And while our feet have been planted on the ground, our eyes have been turned toward the stars. We have overcome tragedy and pushed forward on such visionary projects as the space station and the space plane, even as we've cleared the way for development of a private launch industry and for the commercial development of space. I believe that the opening of space to the questing dynamism of our free enterprise system may turn out to be among the most significant developments in space exploration since the first landing on the Moon. Combine that with the renaissance in private research that our economic policies have spawned and our commitment to fields of research ranging from AIDS-related studies of the immunological system to the superconducting supercollider, and who can doubt that American technology will continue to set the pace for the world in the generation ahead?

 

Yes, from the economy to science and in every other field, we've followed the lead of the American people these last 8 years and chosen hope. Like the American people, we've chosen always to stand on the side of family and opportunity and freedom. We have looked back to the kind of America our fathers intended, and their wisdom has given us the strength, the balance, and the vision to look forward.

 

But as we look ahead, there is, of course, one area in particular where work is still left to do: the budget. In 52 of the last 56 years, the House of Representatives has been in the hands of the other party; and both Houses of Congress for 46 of those 56 years. And in all but 8 of those years, the Government has run a deficit. And under the Constitution, only Congress can spend money; the President can't appropriate a penny. Even so, with Congress dragged along kicking and screaming, we've made remarkable progress. We have slowed the rate of growth in Federal spending to a third of what it was the year before we took office. And we have transformed the debate on the budget; you don't hear people argue anymore that deficits are good or that they don't matter.

 

Still, it's no secret that one of my great disappointments as I leave office is that the Federal budget itself is not yet balanced. I've given our experience with the budget a great deal of thought. And I would like to speak for a moment about one of the principal lessons I have learned, a lesson that I believe that has lasting importance.

 

It sometimes seems to many Americans that what might be called a triangle of institutions -- parts of Congress, the media, and special interest groups -- is transforming and placing out of focus our constitutional balance, particularly in the areas of spending and foreign policy. Some have used the term ``iron triangle'' to describe something like what I'm talking about, and with apologies to them, I'll borrow that term.

 

A measure of this iron triangle's power derives from its permanence. Administrations come and go, but the members of the iron triangle endure. Even the body that the framers of our Constitution intended to be the most vulnerable to shifts in public attitudes, the House of Representatives, has -- with a combination of gerrymandering, changes in campaign finance rules, and the powers of the incumbency -- become a virtually permanent chamber, no longer truly responsive to the people. With a 98-percent rate of reelection, there is less turnover in the House than in the Supreme Soviet, and a seat in Congress is one of the most secure jobs in America.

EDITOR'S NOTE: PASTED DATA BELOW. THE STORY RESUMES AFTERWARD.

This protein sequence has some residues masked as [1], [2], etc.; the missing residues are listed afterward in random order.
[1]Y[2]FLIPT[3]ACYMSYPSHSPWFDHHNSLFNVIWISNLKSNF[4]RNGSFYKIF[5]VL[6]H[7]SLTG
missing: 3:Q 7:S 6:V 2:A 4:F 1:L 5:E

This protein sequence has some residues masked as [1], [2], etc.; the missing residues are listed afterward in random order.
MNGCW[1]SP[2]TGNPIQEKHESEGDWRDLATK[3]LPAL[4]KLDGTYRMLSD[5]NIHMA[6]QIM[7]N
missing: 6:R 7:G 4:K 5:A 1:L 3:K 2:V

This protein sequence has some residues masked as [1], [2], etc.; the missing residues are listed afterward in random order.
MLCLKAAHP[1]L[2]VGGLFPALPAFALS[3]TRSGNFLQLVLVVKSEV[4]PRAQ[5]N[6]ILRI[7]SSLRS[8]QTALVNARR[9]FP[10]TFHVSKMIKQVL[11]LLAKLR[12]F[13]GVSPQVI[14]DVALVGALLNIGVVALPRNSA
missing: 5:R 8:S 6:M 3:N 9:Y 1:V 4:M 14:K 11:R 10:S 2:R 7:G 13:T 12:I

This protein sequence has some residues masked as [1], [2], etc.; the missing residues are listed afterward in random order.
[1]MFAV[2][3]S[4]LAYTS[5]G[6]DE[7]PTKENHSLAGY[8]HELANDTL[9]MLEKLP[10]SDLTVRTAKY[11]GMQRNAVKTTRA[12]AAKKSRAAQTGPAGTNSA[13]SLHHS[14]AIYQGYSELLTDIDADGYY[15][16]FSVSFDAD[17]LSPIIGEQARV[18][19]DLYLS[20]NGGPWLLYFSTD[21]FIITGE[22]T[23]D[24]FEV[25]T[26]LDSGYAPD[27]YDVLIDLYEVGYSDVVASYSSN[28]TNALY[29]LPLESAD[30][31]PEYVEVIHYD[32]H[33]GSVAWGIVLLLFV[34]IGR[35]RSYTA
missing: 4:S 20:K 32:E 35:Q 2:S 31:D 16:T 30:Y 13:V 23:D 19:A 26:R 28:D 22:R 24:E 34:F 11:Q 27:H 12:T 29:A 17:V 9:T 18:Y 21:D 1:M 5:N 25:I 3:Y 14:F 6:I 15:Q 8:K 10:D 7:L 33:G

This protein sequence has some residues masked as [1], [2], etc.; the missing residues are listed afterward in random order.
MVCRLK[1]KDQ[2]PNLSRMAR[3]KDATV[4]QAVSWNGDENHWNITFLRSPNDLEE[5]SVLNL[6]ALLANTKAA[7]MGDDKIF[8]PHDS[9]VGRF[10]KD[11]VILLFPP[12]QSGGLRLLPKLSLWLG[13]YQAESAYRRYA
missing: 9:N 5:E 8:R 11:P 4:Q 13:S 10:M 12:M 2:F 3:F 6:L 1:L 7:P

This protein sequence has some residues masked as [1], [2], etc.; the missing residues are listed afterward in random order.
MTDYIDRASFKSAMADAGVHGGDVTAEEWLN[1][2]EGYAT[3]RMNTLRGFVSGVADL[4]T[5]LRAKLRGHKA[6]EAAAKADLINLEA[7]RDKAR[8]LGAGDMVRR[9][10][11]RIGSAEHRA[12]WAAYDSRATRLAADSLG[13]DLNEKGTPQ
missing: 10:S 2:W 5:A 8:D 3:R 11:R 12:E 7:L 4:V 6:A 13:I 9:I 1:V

But the iron triangle's power also comes from its ability to focus debate and overwhelming resources -- like campaign money and letter writing campaigns -- on issues that don't command broad and intense national attention. Yes, as I said a moment ago, thanks to us, most liberals are now afraid to discuss new spending. But go one step into greater detail, to the merits of this or that restraint on spending, and the iron triangle has virtually shut off public debate. Special interest groups focus all their resources and members on this line or that in the budget. And Members of Congress, particularly liberal Members, with their dependence on special interest campaign financing and their fear of bucking any group that is strongly committed to a spending program, take up the banner and join the charge.

 

It helps the special interests that the Government spends a great deal of money without Congress ever casting a vote. Now, I'm not talking here about Social Security, but of the many formula spending programs. When we came to town, bracket creep let Congress raise taxes without voting a tax increase. With indexing and by beating down inflation, we stopped that. But the same thing has not happened with formula spending. The result is that it's easier for most Members of Congress to lay low and do nothing than to take the political heat of voting for a change.

 

You'd think the media might act as a check on all this, but too often it doesn't. Now, let me say, no one who sits in my seat can have anything but the greatest respect for the media and the role they play in our system. But it is also clear that too many members of the media approach issues like Federal spending from a superficial perspective. Our positions are reported in caricature. Special interest charges are reported uncritically, and the public's understanding suffers. Shouldn't we expect better of those who act in the name of the public's right to know? [Applause]

 

What we're talking about here is the very thing our Constitution was designed to protect us against: a rise in the power of what Madison called factions. And I believe the budget crisis would not be nearly so serious today had not the Constitution itself been, in essence, rewritten nearly 15 years ago, upsetting the calculus of consent within our system and opening the way for the situation we now have.

 

I'm speaking of the Budget Act of 1974. In a recent article in Commentary magazine, legal commentator L. Gordon Crovitz wrote that the act, in his words, ``was crafted by Congress to rob the President of the ability to limit spending while making it possible for a fragmented collection of Congressmen to spend and, at the same time, to evade responsibility for doing so.''